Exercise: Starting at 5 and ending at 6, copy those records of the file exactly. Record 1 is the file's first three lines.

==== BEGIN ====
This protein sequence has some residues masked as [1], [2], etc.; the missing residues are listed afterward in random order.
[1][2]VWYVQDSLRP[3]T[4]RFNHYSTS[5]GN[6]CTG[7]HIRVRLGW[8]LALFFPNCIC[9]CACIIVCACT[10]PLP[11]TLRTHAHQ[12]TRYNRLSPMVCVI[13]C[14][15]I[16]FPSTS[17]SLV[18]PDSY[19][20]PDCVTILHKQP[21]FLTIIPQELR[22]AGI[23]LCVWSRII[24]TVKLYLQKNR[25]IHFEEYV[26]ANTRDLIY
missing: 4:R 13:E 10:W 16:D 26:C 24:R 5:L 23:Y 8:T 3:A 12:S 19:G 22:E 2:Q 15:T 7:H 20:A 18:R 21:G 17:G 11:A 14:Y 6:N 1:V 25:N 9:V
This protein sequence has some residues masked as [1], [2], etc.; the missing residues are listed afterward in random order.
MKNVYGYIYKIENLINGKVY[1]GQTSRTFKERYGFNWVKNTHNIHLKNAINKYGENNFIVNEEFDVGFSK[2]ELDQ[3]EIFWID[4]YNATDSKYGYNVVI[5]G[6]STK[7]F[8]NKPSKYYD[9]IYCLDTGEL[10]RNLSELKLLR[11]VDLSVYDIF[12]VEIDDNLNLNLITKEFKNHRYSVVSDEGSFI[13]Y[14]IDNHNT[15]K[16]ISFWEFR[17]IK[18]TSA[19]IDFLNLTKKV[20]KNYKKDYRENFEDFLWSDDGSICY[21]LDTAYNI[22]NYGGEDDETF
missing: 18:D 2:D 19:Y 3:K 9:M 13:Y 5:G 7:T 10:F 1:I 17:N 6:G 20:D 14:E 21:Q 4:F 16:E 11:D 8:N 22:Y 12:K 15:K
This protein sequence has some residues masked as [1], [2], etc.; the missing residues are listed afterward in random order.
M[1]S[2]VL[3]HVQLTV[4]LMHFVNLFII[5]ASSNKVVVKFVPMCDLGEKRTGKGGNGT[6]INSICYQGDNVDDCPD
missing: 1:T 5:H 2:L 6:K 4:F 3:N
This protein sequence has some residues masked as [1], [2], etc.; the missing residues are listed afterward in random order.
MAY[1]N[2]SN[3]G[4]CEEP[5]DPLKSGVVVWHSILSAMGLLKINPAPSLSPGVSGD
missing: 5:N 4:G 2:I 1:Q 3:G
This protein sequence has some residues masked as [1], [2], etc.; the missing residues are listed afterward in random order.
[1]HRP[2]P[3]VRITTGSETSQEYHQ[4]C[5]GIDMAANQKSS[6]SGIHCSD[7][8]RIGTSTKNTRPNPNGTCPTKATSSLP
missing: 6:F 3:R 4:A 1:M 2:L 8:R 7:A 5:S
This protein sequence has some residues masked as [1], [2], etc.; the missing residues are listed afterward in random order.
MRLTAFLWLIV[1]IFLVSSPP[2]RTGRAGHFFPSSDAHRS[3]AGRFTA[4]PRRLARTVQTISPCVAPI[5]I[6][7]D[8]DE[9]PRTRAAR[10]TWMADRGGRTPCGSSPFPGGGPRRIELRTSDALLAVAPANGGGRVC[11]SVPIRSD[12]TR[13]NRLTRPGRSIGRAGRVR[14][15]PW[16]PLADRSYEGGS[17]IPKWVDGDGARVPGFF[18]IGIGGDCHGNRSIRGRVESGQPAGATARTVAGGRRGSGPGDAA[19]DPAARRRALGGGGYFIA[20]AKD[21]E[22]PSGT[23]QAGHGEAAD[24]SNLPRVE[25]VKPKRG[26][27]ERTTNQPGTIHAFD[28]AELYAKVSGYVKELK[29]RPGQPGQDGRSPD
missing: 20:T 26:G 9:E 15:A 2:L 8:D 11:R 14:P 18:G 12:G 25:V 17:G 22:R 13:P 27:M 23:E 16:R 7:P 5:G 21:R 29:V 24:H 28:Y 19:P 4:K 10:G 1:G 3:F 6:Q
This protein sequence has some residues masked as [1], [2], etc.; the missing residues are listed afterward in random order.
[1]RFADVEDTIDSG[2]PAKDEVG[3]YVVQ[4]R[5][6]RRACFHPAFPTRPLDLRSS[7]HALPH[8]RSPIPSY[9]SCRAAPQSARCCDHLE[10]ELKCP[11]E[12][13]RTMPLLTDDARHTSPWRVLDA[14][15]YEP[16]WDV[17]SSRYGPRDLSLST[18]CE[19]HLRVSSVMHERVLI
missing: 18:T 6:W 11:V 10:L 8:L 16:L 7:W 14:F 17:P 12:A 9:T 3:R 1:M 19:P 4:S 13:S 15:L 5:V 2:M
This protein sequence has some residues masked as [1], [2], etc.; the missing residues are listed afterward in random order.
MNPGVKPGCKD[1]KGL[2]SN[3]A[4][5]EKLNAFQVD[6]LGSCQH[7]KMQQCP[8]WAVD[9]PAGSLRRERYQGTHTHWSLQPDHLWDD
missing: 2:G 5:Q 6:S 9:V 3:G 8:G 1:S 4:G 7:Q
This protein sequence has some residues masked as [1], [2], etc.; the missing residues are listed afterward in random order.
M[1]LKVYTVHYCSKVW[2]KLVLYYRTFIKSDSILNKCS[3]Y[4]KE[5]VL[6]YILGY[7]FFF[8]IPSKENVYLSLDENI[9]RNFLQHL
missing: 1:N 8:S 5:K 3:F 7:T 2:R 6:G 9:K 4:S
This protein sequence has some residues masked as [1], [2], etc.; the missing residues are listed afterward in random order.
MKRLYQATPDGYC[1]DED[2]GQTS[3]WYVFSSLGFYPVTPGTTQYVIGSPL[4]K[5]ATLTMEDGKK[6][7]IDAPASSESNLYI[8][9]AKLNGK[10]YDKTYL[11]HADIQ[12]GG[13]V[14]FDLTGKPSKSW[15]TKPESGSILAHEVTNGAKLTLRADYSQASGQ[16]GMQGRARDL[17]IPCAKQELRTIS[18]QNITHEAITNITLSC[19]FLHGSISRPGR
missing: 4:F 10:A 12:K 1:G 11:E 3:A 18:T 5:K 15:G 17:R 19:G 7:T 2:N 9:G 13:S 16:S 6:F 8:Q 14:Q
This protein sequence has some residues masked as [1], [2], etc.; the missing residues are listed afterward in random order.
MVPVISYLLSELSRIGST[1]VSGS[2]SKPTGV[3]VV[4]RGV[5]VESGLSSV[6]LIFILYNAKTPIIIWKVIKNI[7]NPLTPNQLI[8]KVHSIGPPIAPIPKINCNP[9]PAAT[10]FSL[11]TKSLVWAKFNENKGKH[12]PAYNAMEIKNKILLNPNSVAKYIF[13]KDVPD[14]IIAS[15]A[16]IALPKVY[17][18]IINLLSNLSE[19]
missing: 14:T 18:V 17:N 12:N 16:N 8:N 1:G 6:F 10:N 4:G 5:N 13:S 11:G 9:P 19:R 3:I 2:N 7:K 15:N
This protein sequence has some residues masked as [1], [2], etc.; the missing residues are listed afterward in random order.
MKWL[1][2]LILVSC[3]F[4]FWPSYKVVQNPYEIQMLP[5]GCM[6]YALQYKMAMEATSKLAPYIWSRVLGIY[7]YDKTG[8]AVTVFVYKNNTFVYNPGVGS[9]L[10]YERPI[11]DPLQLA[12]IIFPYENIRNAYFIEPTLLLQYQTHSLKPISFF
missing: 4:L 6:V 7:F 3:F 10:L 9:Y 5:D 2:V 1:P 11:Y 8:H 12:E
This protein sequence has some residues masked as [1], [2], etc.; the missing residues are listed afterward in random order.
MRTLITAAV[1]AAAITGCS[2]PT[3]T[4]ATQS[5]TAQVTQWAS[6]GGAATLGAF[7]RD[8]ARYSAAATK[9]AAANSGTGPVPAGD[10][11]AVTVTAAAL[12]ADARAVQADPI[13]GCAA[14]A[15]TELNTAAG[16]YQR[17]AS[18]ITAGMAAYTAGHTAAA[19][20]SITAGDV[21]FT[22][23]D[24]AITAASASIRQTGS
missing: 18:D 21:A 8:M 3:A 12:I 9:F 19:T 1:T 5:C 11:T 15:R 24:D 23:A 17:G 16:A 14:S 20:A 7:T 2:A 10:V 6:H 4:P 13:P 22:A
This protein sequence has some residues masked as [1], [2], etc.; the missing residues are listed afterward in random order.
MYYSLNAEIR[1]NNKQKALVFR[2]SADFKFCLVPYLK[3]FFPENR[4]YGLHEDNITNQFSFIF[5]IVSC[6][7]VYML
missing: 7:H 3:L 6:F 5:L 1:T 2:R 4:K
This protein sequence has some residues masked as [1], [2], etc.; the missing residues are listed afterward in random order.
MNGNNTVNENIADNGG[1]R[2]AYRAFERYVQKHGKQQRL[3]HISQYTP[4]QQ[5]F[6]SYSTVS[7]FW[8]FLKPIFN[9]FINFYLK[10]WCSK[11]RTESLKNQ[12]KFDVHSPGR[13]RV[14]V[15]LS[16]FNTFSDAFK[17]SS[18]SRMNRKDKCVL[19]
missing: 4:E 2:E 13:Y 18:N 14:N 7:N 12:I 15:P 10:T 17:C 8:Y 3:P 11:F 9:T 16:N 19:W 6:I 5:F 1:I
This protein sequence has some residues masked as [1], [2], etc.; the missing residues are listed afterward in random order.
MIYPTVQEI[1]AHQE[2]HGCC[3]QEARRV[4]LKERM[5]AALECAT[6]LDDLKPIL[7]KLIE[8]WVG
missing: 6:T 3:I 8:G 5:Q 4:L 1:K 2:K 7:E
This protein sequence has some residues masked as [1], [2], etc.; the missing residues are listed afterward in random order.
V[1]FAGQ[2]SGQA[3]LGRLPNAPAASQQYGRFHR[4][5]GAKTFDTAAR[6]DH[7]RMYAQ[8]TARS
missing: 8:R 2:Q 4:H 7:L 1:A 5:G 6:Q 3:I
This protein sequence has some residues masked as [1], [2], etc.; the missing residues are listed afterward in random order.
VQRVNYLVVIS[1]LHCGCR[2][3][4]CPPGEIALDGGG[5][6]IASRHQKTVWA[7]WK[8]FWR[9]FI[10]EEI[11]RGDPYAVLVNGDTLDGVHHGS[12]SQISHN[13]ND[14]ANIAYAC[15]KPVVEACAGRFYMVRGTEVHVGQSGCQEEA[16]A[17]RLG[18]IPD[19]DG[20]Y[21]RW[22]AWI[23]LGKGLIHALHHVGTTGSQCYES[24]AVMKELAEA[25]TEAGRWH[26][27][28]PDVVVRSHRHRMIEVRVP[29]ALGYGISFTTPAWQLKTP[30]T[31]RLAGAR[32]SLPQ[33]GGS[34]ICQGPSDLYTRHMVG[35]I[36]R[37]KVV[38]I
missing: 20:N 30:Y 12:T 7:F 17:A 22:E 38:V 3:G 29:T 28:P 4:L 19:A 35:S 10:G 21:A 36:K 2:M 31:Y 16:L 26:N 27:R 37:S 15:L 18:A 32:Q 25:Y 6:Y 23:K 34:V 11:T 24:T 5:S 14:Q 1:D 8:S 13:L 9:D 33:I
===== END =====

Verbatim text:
This protein sequence has some residues masked as [1], [2], etc.; the missing residues are listed afterward in random order.
[1]HRP[2]P[3]VRITTGSETSQEYHQ[4]C[5]GIDMAANQKSS[6]SGIHCSD[7][8]RIGTSTKNTRPNPNGTCPTKATSSLP
missing: 6:F 3:R 4:A 1:M 2:L 8:R 7:A 5:S
This protein sequence has some residues masked as [1], [2], etc.; the missing residues are listed afterward in random order.
MRLTAFLWLIV[1]IFLVSSPP[2]RTGRAGHFFPSSDAHRS[3]AGRFTA[4]PRRLARTVQTISPCVAPI[5]I[6][7]D[8]DE[9]PRTRAAR[10]TWMADRGGRTPCGSSPFPGGGPRRIELRTSDALLAVAPANGGGRVC[11]SVPIRSD[12]TR[13]NRLTRPGRSIGRAGRVR[14][15]PW[16]PLADRSYEGGS[17]IPKWVDGDGARVPGFF[18]IGIGGDCHGNRSIRGRVESGQPAGATARTVAGGRRGSGPGDAA[19]DPAARRRALGGGGYFIA[20]AKD[21]E[22]PSGT[23]QAGHGEAAD[24]SNLPRVE[25]VKPKRG[26][27]ERTTNQPGTIHAFD[28]AELYAKVSGYVKELK[29]RPGQPGQDGRSPD
missing: 20:T 26:G 9:E 15:A 2:L 8:D 11:R 14:P 18:G 12:G 25:V 17:G 22:R 13:P 27:M 23:E 16:R 7:P 5:G 21:R 29:V 24:H 28:Y 19:P 4:K 10:G 1:G 3:F 6:Q